The following is the fourth installment of my weekly The Flash, Season 3, Reviews for Culture Fly
The most successful superheroes tend to be the most relatable. The ones the audience can see themselves in. Throughout its run, The Flash has used soapy drama to chime with viewers. Barry (Grant Gustin) may be able to run at supersonic speeds but really he’s an average guy. As the show has grown it has been able to put the action on the back burner and place more faith in its characters and their interactions. The throwback episode ‘The New Rogues’ proves why.
‘The New Rouges’ plays like a season one episode. It opens with a flashback to the first particle accelerator explosion and features old school Flash villains. The Mirror Master (Grey Damon) makes his first appearance, accompanied by his lover Top (Awkward’s Ashley Rickards) as they try to find Leonard Snart aka Captain Cold (Wentworth Miller).
Miller’s role is reduced to being a cameo but he chews the scenery in his limited screen time, drawling the cold-related puns like “cool down” the only way he knows how. He’s been off saving the timeline or something in DC’s Legends of Tomorrow so it’s nice to see him return to The Flash.
Damon and Rickards have some chemistry but they aren’t very memorable in their roles. Their characters’ meta-human abilities give the show a unique visual palette. When Top uses her powers to induce vertigo, the background bends as if it is being seen through a kaleidoscope and watching the people be thrown through reflective surfaces like mirrors and windows is an engaging element to the action. It’s interesting to note that the cheaper special effects are, the more accomplished they seem. The CGI of Barry running up a building may show the episode’s confidence, but it also shows its limitations.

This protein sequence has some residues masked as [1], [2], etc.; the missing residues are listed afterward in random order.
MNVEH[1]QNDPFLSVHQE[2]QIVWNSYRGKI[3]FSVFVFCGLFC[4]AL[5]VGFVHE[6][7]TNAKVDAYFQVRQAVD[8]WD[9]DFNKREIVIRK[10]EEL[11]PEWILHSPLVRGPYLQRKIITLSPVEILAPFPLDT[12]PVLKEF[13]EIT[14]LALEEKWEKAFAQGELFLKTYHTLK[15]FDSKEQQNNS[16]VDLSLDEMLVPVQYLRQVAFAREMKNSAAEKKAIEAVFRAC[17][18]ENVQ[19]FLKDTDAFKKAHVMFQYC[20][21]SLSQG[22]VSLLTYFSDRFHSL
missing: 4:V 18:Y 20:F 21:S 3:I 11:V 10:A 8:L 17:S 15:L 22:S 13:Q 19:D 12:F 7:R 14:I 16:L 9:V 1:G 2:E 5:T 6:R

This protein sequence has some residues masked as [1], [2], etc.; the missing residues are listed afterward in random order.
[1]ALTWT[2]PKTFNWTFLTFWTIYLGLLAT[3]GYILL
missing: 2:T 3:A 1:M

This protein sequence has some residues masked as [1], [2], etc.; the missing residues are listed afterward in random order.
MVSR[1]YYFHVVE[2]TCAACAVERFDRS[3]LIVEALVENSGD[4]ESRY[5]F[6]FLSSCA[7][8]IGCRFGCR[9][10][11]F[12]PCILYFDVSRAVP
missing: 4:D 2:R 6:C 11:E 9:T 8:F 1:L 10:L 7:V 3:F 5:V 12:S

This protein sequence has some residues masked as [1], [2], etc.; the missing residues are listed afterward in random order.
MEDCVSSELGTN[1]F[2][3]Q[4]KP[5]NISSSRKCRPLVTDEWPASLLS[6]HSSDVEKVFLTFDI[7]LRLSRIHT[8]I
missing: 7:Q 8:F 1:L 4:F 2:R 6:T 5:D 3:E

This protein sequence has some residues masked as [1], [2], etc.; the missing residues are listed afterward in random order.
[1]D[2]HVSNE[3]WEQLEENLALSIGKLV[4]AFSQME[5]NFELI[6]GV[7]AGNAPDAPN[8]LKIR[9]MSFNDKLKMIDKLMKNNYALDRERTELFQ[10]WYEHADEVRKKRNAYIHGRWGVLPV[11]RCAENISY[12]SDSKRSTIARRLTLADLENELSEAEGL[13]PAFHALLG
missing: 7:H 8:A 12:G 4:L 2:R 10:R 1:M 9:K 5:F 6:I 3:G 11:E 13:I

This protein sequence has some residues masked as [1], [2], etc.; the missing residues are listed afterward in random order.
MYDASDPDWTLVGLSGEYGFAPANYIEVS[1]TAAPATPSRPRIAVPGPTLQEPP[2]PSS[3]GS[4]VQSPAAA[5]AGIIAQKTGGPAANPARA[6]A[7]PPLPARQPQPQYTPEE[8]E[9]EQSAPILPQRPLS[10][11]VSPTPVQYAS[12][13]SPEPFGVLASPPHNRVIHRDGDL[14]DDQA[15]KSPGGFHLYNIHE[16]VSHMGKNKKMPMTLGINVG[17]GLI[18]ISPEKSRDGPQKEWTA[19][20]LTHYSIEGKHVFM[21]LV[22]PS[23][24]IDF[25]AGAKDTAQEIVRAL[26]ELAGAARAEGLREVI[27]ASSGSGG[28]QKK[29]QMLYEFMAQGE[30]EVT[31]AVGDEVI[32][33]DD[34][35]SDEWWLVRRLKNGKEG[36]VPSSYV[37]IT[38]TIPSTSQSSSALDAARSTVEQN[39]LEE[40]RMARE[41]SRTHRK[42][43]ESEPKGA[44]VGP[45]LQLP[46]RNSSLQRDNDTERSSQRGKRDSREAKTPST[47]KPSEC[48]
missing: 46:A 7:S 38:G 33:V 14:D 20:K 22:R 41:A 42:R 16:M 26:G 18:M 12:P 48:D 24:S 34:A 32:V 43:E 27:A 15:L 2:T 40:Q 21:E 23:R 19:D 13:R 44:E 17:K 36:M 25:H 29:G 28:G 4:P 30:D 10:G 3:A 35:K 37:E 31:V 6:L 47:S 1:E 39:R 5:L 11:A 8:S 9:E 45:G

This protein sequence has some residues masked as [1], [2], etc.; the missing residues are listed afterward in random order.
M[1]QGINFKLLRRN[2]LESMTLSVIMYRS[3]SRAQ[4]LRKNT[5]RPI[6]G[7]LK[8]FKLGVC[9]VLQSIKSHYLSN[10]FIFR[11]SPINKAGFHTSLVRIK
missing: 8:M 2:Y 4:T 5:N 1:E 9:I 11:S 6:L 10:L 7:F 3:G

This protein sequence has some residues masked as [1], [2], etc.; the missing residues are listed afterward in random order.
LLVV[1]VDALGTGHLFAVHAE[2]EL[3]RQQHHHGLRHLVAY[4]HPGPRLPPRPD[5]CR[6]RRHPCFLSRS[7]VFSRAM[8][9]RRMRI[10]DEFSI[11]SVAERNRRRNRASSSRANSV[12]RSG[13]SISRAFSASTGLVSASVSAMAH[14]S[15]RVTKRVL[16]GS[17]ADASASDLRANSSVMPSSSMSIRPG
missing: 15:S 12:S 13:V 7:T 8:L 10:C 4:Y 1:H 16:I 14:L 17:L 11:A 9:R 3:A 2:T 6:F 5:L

In the first season, there would have been a couple of encounters with the Rogues with Barry’s action scenes being limited to an orange blur and Gustin’s facial expressions. In this episode, the show’s fiftieth, the action is held back because the writers understand the real sparks fly from character relationships and some good ol’ fashioned interpersonal drama.
Naturally, more and more time is dedicated to Barry and Iris’s (Candice Patton) budding romance with Barry having to come to terms with the fact that his girlfriend’s dad is also his adoptive father/housemate. However, this slightly incestuous undertone is forgotten when seeing the characters interact with each other. The way Barry and Iris sit on the sofa together, the way they cuddle, is recognisable and relatable. Jesse L Martin as Joe ‘Dad Cop’ West brings the dad-daughter relationship to the fore. His awkward glances are the perfect foil to his daughter’s determination to make everything fine.
Don’t worry, this isn’t a rom-com with a brief appearance from the Flash. Enough of the shows elements remain for it to keep its identity. Harry (Tom Cavanagh) has to cherry pick a replacement Wells from the multiverse, giving Cavanagh the opportunity to play four versions of the same character in three seasons (along with glimpses at Cowboy Wells and ye-old-English Wells). Harry will come back but H-R or hipster Wells, looks interesting and there is new space to develop his relationship with Cisco (Carlos Valdes). This workplace relationship is always entertaining and the science mumbo jumbo is enough to keep sci-fi fans happy.
‘The New Rogues’ is a reminder of what the show used to be. It is also a reminder of how the show has evolved and how the emphasis is now firmly on Barry Allen and not the Flash.